The Australian Lawyers Alliance has labelled the state government’s planned anti-consorting laws unconstitutional and submitted revised legislation for its consideration.
The government on Tuesday tabled legislation which would outlaw anyone with serious criminal convictions from mixing with someone who had also committed a serious crime.
A breach of the law would attract a written warning on the first instance and up to three years’ jail or a $25,000 fine on the second occasion.
A person who receives the official warning must seek an internal review within 28 days.
ALA state president Fabiano Cangelosi said the draft legislation was intended to prevent potential criminal activities undertaken by outlaw motorcycle gangs but the bill did not refer to them by name.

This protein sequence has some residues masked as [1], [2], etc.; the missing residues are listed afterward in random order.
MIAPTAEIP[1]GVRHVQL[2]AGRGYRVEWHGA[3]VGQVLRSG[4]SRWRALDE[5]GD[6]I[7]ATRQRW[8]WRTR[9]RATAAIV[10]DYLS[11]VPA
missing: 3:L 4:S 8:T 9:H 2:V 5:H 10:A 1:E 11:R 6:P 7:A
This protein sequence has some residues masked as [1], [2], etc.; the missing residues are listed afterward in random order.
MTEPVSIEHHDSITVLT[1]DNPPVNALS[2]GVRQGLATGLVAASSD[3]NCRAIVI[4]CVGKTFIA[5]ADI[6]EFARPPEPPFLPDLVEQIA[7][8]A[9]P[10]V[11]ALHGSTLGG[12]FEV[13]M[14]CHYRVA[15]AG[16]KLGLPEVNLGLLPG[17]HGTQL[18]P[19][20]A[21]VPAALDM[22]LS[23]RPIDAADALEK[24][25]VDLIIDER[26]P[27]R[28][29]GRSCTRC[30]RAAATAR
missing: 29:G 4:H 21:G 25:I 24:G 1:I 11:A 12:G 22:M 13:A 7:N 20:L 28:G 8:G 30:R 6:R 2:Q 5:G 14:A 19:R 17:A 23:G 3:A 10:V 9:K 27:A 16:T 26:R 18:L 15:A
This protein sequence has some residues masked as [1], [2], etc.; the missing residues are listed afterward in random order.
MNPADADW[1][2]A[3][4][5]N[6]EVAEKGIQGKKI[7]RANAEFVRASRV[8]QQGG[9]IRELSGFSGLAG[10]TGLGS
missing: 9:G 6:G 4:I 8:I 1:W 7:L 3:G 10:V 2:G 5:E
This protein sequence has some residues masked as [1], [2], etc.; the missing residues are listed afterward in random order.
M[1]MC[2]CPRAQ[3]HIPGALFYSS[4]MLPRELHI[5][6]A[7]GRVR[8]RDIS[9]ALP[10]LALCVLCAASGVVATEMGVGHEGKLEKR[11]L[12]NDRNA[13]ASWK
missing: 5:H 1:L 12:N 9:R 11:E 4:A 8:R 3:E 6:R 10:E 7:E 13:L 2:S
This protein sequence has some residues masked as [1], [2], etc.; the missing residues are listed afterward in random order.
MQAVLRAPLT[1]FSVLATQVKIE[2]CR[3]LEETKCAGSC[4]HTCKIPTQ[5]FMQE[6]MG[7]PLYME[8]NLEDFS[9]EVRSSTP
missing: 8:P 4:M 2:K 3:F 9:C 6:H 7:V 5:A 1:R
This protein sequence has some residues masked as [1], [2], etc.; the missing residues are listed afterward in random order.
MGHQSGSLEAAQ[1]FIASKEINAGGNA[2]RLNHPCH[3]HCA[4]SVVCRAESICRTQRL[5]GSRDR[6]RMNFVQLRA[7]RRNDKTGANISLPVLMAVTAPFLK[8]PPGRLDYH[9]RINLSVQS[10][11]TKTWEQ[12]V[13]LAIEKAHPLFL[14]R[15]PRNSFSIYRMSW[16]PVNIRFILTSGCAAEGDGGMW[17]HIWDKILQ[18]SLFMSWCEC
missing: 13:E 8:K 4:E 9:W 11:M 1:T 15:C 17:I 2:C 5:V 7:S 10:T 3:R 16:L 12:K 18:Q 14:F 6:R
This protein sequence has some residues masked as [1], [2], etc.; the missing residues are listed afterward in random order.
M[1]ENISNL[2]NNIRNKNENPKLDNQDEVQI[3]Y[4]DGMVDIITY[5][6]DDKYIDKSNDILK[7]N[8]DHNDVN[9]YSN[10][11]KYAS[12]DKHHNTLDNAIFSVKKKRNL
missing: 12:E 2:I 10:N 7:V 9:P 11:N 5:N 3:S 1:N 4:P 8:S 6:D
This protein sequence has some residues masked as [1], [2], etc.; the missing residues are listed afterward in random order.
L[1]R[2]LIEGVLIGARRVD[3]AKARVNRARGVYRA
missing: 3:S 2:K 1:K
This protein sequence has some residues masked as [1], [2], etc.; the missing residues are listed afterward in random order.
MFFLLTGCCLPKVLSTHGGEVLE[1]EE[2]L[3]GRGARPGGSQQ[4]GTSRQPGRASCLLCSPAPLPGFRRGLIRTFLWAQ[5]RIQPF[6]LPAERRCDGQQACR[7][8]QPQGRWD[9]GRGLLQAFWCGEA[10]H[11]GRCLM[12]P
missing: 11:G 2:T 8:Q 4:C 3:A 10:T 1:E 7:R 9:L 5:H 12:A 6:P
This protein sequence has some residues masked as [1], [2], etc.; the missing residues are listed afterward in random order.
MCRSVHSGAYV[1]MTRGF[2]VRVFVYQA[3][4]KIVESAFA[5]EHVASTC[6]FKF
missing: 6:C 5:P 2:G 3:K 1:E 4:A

Instead, the law would apply to any adult with a criminal conviction though the definition of a serious offence would have to be tested.
"The proposed law, in its definition of ‘convicted offenders’, is so wide that it will be ripe for abuse, as has occurred in other Australian jurisdictions," he said.
“It is attack on fundamental liberties and will expose a vast group of people to the risk of abuse of police power.”
Mr Cangelosi said the state’s court system could be burdened by numerous appeals and the state government might end up in the High Court of Australia on constitutional grounds.
He said the association had been informed by some outlaw motorcycle clubs that up to 97 per cent of members would not be affected by the law if introduced given the definition of a serious offence.